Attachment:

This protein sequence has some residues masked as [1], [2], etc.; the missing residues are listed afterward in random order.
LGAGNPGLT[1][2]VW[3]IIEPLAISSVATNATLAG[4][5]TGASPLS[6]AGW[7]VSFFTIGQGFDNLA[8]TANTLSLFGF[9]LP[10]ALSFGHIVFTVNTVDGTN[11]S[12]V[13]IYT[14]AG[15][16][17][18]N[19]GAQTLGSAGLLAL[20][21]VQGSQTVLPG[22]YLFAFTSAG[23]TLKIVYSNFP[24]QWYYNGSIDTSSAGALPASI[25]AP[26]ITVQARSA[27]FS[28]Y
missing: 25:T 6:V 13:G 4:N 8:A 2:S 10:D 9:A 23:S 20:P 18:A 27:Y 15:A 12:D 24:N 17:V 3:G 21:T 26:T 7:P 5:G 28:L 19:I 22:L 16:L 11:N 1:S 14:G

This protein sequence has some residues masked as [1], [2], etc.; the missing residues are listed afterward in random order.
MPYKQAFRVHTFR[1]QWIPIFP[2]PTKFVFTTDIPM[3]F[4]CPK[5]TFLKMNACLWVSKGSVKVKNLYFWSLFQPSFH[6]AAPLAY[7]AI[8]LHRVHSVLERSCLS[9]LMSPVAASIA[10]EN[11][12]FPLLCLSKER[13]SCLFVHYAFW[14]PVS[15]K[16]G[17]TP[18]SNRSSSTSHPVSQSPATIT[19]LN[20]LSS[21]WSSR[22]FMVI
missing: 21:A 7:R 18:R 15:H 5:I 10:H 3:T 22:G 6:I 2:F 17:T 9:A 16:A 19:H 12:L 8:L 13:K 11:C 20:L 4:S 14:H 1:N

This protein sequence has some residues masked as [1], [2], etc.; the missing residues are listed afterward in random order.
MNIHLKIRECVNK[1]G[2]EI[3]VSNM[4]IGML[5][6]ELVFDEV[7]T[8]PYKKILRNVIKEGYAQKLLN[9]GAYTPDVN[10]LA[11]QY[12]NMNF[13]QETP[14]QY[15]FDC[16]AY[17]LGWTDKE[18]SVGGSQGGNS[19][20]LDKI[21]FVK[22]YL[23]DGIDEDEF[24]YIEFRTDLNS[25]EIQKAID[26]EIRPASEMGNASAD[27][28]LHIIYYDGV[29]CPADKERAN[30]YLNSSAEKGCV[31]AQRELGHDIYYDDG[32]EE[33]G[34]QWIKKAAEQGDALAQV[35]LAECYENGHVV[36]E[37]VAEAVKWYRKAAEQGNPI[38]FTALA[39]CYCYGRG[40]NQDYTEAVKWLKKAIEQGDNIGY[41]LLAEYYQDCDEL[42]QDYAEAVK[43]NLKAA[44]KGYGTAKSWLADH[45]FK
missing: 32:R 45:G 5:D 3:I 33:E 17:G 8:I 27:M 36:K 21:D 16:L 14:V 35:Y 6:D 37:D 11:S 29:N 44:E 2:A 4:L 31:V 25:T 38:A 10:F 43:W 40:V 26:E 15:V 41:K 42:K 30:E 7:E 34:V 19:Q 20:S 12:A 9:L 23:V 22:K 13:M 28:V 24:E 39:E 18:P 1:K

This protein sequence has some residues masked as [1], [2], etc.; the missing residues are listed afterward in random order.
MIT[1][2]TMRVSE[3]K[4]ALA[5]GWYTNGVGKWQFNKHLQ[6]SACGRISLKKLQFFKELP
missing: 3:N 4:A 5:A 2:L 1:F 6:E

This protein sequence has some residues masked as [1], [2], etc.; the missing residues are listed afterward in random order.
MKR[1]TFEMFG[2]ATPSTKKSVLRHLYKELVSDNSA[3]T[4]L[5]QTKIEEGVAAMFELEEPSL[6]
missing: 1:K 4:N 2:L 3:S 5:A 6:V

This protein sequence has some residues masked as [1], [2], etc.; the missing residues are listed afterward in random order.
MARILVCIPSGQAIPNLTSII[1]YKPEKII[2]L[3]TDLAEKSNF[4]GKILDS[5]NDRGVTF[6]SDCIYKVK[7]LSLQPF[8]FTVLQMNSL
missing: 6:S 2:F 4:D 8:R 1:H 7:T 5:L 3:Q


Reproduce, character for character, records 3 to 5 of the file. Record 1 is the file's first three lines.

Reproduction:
This protein sequence has some residues masked as [1], [2], etc.; the missing residues are listed afterward in random order.
MNIHLKIRECVNK[1]G[2]EI[3]VSNM[4]IGML[5][6]ELVFDEV[7]T[8]PYKKILRNVIKEGYAQKLLN[9]GAYTPDVN[10]LA[11]QY[12]NMNF[13]QETP[14]QY[15]FDC[16]AY[17]LGWTDKE[18]SVGGSQGGNS[19][20]LDKI[21]FVK[22]YL[23]DGIDEDEF[24]YIEFRTDLNS[25]EIQKAID[26]EIRPASEMGNASAD[27][28]LHIIYYDGV[29]CPADKERAN[30]YLNSSAEKGCV[31]AQRELGHDIYYDDG[32]EE[33]G[34]QWIKKAAEQGDALAQV[35]LAECYENGHVV[36]E[37]VAEAVKWYRKAAEQGNPI[38]FTALA[39]CYCYGRG[40]NQDYTEAVKWLKKAIEQGDNIGY[41]LLAEYYQDCDEL[42]QDYAEAVK[43]NLKAA[44]KGYGTAKSWLADH[45]FK
missing: 32:R 45:G 5:D 3:I 33:E 17:G 8:I 27:M 36:K 21:D 16:L 14:V 35:Y 6:D 37:D 11:S 29:N 44:E 2:A 4:L 31:V 25:T 38:A 10:F 43:W 40:V 26:E 15:V 41:K 42:K 30:E 7:E 34:V 19:Q 20:S 12:A 9:L 23:V 22:K 13:M 28:V 24:E 39:E 18:P 1:K

This protein sequence has some residues masked as [1], [2], etc.; the missing residues are listed afterward in random order.
MIT[1][2]TMRVSE[3]K[4]ALA[5]GWYTNGVGKWQFNKHLQ[6]SACGRISLKKLQFFKELP
missing: 3:N 4:A 5:A 2:L 1:F 6:E

This protein sequence has some residues masked as [1], [2], etc.; the missing residues are listed afterward in random order.
MKR[1]TFEMFG[2]ATPSTKKSVLRHLYKELVSDNSA[3]T[4]L[5]QTKIEEGVAAMFELEEPSL[6]
missing: 1:K 4:N 2:L 3:S 5:A 6:V